Internet giant Yahoo Inc. will pay an estimated $5.7 billion in stock to buy Dallas-based Webcasting company Broadcast.com Inc., a source familiar with the deal told The Times.
The deal would add Broadcast.com's "streaming media" service to the growing array of services on Yahoo's popular World Wide Web portal, which includes free e-mail and stock quotes. Streaming media allows audio and video to be broadcast over the Internet and marks the rapid convergence of radio, television and the Web.
Both companies' boards have approved the transaction, which will be formally announced today, the source said.
Yahoo will pay about $130 a share for all 38 million outstanding shares of Broadcast.com. The company will also make good on options for an additional 7.8 million shares of the company, the source said.
Neither company returned telephone calls Wednesday seeking comment on the deal.
Yahoo's purchase of Broadcast.com will be one of the largest Internet deals ever, underscoring the voracious buying spree by Internet companies determined to establish their dominance in cyberspace.
"I think this deal really does make sense," said Paul W. Noglows, an analyst with Hambrecht & Quist. "For Yahoo, it marks a significant jump-start into the broadband market. For Broadcast.com it opens streaming media to a much broader audience. This is really bringing streaming media to the masses."
Yahoo shares fell $3.94 to close at $168.38, and Broadcast.com rose $4.81 to close at $118.19, both on Nasdaq. After the close of regular U.S. trading, Broadcast.com shares rose as high as $125.02. Trading of both stocks was later halted.
Yahoo was advised by Goldman Sachs & Co., and Broadcast.com by Morgan Stanley Dean Witter & Co., according to a source.
Rumors of a deal began flying late Wednesday after trading was halted for both companies pending a news announcement. Yahoo later notified analysts that it had scheduled a media conference call for 8:30 this morning.
Shares of Broadcast.com had surged 40% over the last few weeks after BusinessWeek and the Wall Street Journal reported Yahoo's interest in buying the company.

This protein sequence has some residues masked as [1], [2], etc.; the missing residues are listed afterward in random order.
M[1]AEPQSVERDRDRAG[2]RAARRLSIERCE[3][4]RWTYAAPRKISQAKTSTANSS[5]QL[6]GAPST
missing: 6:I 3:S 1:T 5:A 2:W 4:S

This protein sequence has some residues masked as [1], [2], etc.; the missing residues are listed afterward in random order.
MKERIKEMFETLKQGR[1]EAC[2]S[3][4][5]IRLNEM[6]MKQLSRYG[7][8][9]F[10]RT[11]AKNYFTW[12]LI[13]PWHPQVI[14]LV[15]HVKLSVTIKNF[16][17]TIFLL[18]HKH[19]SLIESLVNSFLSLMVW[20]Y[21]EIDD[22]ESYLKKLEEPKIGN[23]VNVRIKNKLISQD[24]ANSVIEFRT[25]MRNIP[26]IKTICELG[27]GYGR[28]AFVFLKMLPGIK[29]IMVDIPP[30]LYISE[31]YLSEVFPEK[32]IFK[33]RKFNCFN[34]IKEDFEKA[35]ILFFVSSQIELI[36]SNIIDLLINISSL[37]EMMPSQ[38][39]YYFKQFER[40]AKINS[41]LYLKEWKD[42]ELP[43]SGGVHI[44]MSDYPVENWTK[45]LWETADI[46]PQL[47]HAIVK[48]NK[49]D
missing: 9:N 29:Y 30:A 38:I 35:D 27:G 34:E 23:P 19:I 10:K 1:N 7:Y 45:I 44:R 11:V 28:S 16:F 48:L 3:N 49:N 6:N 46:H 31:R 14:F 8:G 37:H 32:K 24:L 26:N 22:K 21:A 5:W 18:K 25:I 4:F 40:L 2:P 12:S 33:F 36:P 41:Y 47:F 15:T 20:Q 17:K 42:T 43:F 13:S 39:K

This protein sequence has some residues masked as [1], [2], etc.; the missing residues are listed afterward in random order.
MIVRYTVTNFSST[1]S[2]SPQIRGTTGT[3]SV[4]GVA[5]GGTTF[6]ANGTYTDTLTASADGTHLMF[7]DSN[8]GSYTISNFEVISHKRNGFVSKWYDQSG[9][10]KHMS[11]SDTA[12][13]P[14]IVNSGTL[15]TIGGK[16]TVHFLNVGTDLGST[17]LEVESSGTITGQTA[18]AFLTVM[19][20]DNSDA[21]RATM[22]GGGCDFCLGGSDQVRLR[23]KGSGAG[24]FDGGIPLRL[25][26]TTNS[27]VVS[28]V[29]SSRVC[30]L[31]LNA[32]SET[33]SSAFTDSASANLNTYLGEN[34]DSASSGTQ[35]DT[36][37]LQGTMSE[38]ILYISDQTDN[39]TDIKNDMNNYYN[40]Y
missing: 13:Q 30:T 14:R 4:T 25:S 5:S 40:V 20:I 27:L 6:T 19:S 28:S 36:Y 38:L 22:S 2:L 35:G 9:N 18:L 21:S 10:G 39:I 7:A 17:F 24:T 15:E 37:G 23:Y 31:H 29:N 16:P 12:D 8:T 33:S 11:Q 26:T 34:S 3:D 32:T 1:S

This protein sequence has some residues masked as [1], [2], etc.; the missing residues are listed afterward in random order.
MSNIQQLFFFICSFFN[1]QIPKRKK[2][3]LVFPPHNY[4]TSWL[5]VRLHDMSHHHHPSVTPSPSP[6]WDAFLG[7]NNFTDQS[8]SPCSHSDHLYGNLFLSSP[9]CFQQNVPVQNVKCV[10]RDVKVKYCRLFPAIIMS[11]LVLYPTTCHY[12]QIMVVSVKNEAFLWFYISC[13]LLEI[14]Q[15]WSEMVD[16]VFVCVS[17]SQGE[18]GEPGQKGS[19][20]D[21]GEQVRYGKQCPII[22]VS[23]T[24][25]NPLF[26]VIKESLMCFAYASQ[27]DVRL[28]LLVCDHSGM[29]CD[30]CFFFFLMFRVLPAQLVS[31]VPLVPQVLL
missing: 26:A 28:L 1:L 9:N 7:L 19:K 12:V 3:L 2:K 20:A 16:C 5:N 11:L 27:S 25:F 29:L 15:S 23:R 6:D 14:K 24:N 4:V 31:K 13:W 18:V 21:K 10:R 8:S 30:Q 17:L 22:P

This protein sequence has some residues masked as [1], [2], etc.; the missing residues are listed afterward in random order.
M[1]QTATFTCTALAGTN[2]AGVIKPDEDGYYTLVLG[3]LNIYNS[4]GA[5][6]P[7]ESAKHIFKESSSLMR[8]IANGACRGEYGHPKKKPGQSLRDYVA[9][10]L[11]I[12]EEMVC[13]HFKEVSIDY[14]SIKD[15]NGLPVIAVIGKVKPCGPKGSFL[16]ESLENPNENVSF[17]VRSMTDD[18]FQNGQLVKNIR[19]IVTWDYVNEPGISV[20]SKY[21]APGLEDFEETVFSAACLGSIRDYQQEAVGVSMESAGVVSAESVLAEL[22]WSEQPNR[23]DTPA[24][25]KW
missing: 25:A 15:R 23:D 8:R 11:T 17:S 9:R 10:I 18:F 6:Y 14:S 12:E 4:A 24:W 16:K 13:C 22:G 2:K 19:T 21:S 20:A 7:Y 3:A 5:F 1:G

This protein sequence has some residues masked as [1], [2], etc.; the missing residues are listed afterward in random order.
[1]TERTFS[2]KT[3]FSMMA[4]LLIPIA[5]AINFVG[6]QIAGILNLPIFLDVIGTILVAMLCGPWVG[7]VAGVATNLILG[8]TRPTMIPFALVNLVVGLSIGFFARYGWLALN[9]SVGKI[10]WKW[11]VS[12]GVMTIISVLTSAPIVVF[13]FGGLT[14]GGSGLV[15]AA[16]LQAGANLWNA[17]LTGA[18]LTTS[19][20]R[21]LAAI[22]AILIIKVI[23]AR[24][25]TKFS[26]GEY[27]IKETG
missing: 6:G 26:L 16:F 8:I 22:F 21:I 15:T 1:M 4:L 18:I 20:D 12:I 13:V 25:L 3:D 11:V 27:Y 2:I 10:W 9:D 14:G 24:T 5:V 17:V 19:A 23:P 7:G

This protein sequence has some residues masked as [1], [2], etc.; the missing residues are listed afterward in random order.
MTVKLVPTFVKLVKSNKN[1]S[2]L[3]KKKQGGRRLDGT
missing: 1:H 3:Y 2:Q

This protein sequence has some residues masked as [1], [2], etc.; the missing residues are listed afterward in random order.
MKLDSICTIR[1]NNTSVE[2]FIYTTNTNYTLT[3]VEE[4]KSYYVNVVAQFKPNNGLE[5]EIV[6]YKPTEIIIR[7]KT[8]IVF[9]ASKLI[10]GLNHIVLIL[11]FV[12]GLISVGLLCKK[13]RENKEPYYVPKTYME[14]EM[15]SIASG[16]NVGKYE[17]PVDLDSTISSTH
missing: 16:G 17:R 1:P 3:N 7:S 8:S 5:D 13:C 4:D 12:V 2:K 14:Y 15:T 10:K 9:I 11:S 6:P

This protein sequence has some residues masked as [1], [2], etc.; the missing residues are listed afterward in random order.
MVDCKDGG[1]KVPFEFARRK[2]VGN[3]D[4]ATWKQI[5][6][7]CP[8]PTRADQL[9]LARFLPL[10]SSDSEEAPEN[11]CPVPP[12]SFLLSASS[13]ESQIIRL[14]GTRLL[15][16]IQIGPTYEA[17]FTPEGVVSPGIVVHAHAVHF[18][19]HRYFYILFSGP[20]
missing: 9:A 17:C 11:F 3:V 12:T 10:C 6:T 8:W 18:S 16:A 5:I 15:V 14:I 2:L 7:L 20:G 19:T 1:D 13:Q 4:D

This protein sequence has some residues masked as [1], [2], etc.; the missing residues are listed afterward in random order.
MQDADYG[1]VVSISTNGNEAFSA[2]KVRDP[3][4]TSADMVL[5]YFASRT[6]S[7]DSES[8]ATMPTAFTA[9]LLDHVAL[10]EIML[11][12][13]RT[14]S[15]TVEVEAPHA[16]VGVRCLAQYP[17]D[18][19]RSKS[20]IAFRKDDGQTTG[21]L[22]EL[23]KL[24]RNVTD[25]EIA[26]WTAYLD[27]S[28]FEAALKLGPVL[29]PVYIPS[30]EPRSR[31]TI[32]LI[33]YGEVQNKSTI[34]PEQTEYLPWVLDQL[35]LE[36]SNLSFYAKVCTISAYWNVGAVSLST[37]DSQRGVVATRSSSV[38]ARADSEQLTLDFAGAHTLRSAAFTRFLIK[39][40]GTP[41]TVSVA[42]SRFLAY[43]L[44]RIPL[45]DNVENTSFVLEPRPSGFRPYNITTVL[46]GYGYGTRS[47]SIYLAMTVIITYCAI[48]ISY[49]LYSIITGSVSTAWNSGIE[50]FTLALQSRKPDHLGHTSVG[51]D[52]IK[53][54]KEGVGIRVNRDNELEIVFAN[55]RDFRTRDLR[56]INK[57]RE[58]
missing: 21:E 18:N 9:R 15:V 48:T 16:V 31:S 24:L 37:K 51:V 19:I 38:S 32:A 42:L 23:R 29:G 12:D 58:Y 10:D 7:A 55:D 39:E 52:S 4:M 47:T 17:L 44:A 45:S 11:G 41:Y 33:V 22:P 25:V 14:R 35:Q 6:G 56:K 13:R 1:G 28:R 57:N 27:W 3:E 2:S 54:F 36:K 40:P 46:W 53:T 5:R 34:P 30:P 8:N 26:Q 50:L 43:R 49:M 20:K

The combination of Yahoo and Broadcast.com would create a Web behemoth well-positioned to take advantage of the expected increase in connection speeds that will eventually migrate into the home.
"These are smart companies preparing for the future," Noglows said. "Broadband isn't here now, but it is coming."
With higher speeds, Broadcast.com's expertise in streaming video and audio programs into computers will become a key component in Internet entertainment. Even at today's shuffling speeds, Broadcast.com has become a Net luminary as evidenced by the 2 million people who clogged the Internet when the company recently broadcast a Victoria's Secret fashion show.
Yahoo has been one of the most aggressive buyers on the Internet in its bid to further expand its dominance of the Web portal market. It acquired Marina del Rey-based home-page builder GeoCities in January for $3.9 billion.
Jae Kim, an analyst for Paul Kagan & Associates, said Yahoo's new deal for Broadcast.com not only made good business sense, but also was a good cultural fit.
"The philosophies and business models of both companies run tightly in sync with each other," he said.
Other recent Internet acquisitions include America Online Inc.'s purchase of browser-maker Netscape Communications Corp. for $10.2 billion and @Home Network's purchase of Internet portal Excite Inc. in an all-stock deal valued at $6.7 billion.
Dunn reported from Los Angeles and Menn reported from San Francisco. Times Wire Services were also used in compiling this report.